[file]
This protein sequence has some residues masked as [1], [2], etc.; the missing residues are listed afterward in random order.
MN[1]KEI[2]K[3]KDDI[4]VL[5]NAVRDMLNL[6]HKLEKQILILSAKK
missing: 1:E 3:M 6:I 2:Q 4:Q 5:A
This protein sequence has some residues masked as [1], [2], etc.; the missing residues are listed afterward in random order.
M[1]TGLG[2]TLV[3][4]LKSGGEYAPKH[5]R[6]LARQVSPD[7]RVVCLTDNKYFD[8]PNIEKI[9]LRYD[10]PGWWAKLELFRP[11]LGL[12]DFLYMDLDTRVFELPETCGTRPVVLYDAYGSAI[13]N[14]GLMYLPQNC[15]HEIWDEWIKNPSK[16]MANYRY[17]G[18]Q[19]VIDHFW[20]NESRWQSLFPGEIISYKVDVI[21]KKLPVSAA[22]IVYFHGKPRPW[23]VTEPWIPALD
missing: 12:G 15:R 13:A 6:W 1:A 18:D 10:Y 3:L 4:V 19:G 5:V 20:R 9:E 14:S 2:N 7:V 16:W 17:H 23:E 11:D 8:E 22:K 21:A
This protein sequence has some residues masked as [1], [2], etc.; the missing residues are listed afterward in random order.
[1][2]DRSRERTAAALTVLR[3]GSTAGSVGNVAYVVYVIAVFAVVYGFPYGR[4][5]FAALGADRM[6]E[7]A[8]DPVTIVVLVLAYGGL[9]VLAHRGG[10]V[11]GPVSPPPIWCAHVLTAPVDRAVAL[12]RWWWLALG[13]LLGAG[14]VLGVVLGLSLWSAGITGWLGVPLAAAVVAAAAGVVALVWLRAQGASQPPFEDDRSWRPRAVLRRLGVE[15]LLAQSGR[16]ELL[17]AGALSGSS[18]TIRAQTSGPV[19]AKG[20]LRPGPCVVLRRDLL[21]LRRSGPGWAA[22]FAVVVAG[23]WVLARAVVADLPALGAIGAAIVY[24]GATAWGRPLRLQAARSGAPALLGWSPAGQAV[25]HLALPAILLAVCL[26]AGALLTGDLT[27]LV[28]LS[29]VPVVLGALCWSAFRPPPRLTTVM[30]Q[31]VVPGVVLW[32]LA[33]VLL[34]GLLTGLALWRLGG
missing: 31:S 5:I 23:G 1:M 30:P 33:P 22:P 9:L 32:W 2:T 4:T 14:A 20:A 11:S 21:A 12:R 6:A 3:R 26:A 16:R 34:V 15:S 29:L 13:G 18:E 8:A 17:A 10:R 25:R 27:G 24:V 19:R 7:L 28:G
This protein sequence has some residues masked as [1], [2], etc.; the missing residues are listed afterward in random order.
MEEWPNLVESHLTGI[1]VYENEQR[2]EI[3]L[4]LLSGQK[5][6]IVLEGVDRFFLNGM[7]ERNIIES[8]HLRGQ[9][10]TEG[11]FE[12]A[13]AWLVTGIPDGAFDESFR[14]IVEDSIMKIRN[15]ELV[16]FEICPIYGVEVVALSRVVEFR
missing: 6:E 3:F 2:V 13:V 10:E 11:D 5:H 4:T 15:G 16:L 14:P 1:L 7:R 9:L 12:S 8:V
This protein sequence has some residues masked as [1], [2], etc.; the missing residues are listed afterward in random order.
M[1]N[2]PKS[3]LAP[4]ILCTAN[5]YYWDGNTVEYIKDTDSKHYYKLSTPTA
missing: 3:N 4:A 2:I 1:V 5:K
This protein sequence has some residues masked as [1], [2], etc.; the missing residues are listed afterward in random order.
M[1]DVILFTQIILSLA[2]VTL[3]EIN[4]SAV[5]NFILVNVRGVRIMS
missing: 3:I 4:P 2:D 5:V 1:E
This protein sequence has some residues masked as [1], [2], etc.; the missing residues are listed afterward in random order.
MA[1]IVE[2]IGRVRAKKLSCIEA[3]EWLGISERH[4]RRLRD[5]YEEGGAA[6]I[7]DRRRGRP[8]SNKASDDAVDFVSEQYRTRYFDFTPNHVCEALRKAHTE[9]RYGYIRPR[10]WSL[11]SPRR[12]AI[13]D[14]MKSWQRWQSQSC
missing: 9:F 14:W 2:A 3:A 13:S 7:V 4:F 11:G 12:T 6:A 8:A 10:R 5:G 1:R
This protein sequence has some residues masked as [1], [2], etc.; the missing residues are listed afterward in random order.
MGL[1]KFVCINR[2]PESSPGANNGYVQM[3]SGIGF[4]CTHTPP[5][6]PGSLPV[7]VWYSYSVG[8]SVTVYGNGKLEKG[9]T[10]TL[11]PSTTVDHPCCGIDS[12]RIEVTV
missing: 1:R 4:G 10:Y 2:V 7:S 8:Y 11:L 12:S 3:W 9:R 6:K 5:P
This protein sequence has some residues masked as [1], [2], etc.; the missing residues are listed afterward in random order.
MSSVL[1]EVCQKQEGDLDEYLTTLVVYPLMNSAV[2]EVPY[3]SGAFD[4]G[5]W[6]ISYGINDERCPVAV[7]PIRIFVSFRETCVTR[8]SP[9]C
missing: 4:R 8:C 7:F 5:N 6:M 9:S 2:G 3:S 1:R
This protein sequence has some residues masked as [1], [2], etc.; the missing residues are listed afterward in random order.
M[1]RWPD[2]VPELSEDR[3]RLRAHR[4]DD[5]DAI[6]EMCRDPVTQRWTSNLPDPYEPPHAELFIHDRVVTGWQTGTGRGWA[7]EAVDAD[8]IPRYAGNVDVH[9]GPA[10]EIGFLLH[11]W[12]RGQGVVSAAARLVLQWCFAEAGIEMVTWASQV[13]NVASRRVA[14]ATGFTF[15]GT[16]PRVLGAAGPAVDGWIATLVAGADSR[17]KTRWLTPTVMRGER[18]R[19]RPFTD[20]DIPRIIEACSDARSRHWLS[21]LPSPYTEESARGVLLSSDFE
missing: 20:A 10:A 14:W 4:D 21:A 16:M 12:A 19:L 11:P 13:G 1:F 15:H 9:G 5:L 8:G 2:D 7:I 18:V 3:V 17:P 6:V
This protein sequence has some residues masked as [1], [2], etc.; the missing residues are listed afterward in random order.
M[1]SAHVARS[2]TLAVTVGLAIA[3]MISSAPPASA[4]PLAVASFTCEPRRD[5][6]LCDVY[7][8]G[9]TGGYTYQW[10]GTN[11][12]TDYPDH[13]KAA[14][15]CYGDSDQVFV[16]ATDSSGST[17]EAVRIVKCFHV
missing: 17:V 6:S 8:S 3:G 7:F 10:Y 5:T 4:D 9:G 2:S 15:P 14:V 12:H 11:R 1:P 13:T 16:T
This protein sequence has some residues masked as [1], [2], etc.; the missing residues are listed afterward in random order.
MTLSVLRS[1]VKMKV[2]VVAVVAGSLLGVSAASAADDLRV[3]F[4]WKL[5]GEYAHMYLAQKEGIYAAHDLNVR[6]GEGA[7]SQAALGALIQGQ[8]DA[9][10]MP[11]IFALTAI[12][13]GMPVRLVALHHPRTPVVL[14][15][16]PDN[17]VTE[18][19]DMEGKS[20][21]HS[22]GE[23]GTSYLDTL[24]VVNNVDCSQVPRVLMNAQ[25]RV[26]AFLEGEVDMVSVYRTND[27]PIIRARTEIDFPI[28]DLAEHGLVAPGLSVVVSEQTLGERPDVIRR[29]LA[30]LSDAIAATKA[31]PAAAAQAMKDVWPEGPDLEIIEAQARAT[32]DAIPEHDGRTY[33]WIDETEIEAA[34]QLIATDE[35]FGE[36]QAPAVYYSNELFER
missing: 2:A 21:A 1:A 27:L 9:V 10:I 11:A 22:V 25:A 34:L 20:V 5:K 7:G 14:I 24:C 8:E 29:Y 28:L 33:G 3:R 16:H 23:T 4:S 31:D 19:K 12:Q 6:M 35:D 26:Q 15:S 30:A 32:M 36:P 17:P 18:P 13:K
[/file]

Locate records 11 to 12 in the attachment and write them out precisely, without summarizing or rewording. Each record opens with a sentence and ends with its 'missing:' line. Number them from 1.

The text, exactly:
This protein sequence has some residues masked as [1], [2], etc.; the missing residues are listed afterward in random order.
M[1]SAHVARS[2]TLAVTVGLAIA[3]MISSAPPASA[4]PLAVASFTCEPRRD[5][6]LCDVY[7][8]G[9]TGGYTYQW[10]GTN[11][12]TDYPDH[13]KAA[14][15]CYGDSDQVFV[16]ATDSSGST[17]EAVRIVKCFHV
missing: 17:V 6:S 8:S 3:G 7:F 10:Y 5:T 4:D 9:G 2:S 15:P 14:V 12:H 11:R 1:P 13:T 16:T
This protein sequence has some residues masked as [1], [2], etc.; the missing residues are listed afterward in random order.
MTLSVLRS[1]VKMKV[2]VVAVVAGSLLGVSAASAADDLRV[3]F[4]WKL[5]GEYAHMYLAQKEGIYAAHDLNVR[6]GEGA[7]SQAALGALIQGQ[8]DA[9][10]MP[11]IFALTAI[12][13]GMPVRLVALHHPRTPVVL[14][15][16]PDN[17]VTE[18][19]DMEGKS[20][21]HS[22]GE[23]GTSYLDTL[24]VVNNVDCSQVPRVLMNAQ[25]RV[26]AFLEGEVDMVSVYRTND[27]PIIRARTEIDFPI[28]DLAEHGLVAPGLSVVVSEQTLGERPDVIRR[29]LA[30]LSDAIAATKA[31]PAAAAQAMKDVWPEGPDLEIIEAQARAT[32]DAIPEHDGRTY[33]WIDETEIEAA[34]QLIATDE[35]FGE[36]QAPAVYYSNELFER
missing: 2:A 21:A 1:A 27:L 9:V 10:I 11:A 22:V 25:A 34:L 20:V 5:K 7:G 14:I 24:C 8:E 29:Y 28:L 33:G 3:R 16:H 23:T 4:S 31:D 19:K 12:Q 6:M 35:D 26:Q 15:S 30:A 32:M 36:P 17:P 18:P 13:K